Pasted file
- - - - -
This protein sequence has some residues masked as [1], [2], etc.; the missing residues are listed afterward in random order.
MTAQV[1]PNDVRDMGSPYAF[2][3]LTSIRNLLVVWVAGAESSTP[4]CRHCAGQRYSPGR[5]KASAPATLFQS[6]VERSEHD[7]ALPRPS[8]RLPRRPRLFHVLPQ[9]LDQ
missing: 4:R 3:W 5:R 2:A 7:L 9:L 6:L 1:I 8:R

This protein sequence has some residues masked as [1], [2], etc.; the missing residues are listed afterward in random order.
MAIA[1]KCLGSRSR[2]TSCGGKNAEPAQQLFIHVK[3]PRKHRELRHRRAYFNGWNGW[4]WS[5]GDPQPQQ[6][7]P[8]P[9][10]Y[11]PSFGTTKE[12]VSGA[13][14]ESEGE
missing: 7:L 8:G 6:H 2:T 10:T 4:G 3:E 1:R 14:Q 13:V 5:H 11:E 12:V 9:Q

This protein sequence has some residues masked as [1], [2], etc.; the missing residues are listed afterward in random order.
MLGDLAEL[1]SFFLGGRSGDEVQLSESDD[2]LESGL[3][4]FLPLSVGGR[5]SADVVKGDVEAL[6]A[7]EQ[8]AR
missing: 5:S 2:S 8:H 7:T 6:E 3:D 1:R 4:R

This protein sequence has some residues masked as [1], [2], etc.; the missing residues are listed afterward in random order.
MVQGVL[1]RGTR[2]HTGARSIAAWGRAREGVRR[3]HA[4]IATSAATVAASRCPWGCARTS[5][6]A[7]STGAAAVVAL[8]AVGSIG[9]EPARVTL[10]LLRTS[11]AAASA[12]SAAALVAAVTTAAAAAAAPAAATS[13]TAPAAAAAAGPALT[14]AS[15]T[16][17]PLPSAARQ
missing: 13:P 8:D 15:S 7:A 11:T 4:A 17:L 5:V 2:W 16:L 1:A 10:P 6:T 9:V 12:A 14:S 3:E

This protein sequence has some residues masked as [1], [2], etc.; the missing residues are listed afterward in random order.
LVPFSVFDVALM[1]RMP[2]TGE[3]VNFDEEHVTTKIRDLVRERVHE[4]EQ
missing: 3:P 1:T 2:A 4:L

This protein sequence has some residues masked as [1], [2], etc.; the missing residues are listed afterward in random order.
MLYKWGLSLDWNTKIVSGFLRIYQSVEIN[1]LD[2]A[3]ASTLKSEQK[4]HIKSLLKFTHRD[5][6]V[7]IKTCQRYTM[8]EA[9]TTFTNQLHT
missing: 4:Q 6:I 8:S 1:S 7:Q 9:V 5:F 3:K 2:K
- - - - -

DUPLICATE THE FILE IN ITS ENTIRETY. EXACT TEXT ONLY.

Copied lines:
This protein sequence has some residues masked as [1], [2], etc.; the missing residues are listed afterward in random order.
MTAQV[1]PNDVRDMGSPYAF[2][3]LTSIRNLLVVWVAGAESSTP[4]CRHCAGQRYSPGR[5]KASAPATLFQS[6]VERSEHD[7]ALPRPS[8]RLPRRPRLFHVLPQ[9]LDQ
missing: 4:R 3:W 5:R 2:A 7:L 9:L 6:L 1:I 8:R

This protein sequence has some residues masked as [1], [2], etc.; the missing residues are listed afterward in random order.
MAIA[1]KCLGSRSR[2]TSCGGKNAEPAQQLFIHVK[3]PRKHRELRHRRAYFNGWNGW[4]WS[5]GDPQPQQ[6][7]P[8]P[9][10]Y[11]PSFGTTKE[12]VSGA[13][14]ESEGE
missing: 7:L 8:G 6:H 2:T 10:T 4:G 3:E 1:R 14:Q 13:V 5:H 11:E 12:V 9:Q

This protein sequence has some residues masked as [1], [2], etc.; the missing residues are listed afterward in random order.
MLGDLAEL[1]SFFLGGRSGDEVQLSESDD[2]LESGL[3][4]FLPLSVGGR[5]SADVVKGDVEAL[6]A[7]EQ[8]AR
missing: 5:S 2:S 8:H 7:T 6:E 3:D 1:R 4:R

This protein sequence has some residues masked as [1], [2], etc.; the missing residues are listed afterward in random order.
MVQGVL[1]RGTR[2]HTGARSIAAWGRAREGVRR[3]HA[4]IATSAATVAASRCPWGCARTS[5][6]A[7]STGAAAVVAL[8]AVGSIG[9]EPARVTL[10]LLRTS[11]AAASA[12]SAAALVAAVTTAAAAAAAPAAATS[13]TAPAAAAAAGPALT[14]AS[15]T[16][17]PLPSAARQ
missing: 13:P 8:D 15:S 7:A 11:T 4:A 17:L 5:V 2:W 16:L 1:A 10:P 6:T 9:V 12:A 14:S 3:E

This protein sequence has some residues masked as [1], [2], etc.; the missing residues are listed afterward in random order.
LVPFSVFDVALM[1]RMP[2]TGE[3]VNFDEEHVTTKIRDLVRERVHE[4]EQ
missing: 3:P 1:T 2:A 4:L

This protein sequence has some residues masked as [1], [2], etc.; the missing residues are listed afterward in random order.
MLYKWGLSLDWNTKIVSGFLRIYQSVEIN[1]LD[2]A[3]ASTLKSEQK[4]HIKSLLKFTHRD[5][6]V[7]IKTCQRYTM[8]EA[9]TTFTNQLHT
missing: 4:Q 6:I 8:S 1:S 7:Q 9:V 5:F 3:K 2:K